Looking down the path the yellowing shape of Field Maple stood out against the still more or less green of the other bushes.
A small dragonfly then caught our eye and landed on the path not far in front of us. We'd hardly seen a soul all trip, OK so it was only about 400 hundred yards from the Land Rover but with Frank's mobility issues and super sniffing had taken half an hour, but just at the wrong time a dog walking family came round the corner and flushed it. In flight it looked quite weeny and went over to the other parallel path - great we'll catch up with it there - oh no we won't the only jogger of the whole safari came past and we never saw it again. We did see a Speckled Wood do exactly the same and this wasn't flushed by anyone.
When we eventually reached the appointed place we lifted the refugia to find nothing under the first one apart from a crushed Garden Snail, even less under the second one and the third gave us the best but no Great Crested Newt, not even any Smooth Newts, 'just' two Common Toads an adult and a one year old. So they weren't Great Crested Newts but we've not seen many Toads at all this year = happy!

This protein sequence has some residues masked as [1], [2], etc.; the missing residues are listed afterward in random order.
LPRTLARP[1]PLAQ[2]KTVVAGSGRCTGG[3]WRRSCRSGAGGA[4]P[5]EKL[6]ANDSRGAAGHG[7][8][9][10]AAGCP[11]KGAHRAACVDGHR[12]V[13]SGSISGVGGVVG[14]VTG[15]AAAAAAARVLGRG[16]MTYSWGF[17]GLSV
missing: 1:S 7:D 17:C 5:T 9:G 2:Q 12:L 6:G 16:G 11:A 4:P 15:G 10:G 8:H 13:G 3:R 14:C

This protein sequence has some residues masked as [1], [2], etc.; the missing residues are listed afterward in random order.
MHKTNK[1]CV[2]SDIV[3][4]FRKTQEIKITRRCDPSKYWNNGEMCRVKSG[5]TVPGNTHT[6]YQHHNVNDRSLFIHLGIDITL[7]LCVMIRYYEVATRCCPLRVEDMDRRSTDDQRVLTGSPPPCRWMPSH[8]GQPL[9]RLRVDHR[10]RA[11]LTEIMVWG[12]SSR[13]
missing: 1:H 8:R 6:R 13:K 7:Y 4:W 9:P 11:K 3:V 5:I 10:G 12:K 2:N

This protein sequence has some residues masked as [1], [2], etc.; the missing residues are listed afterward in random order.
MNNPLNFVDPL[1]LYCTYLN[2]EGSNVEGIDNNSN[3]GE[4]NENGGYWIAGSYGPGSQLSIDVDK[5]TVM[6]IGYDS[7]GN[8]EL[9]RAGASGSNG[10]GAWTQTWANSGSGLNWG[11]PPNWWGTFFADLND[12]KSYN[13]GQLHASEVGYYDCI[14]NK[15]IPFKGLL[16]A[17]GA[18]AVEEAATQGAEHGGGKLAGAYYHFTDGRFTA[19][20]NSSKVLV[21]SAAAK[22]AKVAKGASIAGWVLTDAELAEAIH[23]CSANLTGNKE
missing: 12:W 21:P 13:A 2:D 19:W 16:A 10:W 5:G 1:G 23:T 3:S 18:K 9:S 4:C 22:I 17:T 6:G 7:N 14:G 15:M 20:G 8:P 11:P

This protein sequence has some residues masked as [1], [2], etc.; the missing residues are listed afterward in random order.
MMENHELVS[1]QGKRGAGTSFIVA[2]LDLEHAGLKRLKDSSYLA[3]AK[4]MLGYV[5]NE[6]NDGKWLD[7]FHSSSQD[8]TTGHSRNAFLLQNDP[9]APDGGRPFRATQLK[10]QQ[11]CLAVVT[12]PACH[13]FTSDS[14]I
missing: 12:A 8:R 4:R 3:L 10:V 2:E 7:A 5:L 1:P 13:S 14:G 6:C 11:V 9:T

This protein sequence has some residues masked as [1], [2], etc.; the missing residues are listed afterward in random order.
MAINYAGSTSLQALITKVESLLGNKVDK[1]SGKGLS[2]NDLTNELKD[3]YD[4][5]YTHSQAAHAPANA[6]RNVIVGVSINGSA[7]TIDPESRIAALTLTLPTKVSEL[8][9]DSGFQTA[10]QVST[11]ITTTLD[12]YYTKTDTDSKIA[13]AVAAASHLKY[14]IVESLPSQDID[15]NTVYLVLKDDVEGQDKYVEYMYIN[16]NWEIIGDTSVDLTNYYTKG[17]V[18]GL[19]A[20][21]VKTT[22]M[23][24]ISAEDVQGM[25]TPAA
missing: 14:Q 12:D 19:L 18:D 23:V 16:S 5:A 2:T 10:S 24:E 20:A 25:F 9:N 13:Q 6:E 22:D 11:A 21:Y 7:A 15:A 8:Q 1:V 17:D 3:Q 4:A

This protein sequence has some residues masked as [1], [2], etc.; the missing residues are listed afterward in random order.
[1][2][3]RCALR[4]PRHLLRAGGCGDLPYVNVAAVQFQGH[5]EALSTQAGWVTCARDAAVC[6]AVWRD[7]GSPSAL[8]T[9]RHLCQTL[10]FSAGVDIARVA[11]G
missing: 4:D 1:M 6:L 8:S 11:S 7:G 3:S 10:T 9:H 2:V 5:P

Frank was dreadfully slow on the way back, sitting sown every five yards or so but that gave us another chance to look for the iffy dragonfly - it didn't reappear but we did watch the aerial acrobatics of two Migrant Hawkers.
|The sign seems rather apt considering the old fella's Creaky bones!|
By now it was after lunch on a warm summery day and the zoo car park was jam packed and a constant stream of cars came up the road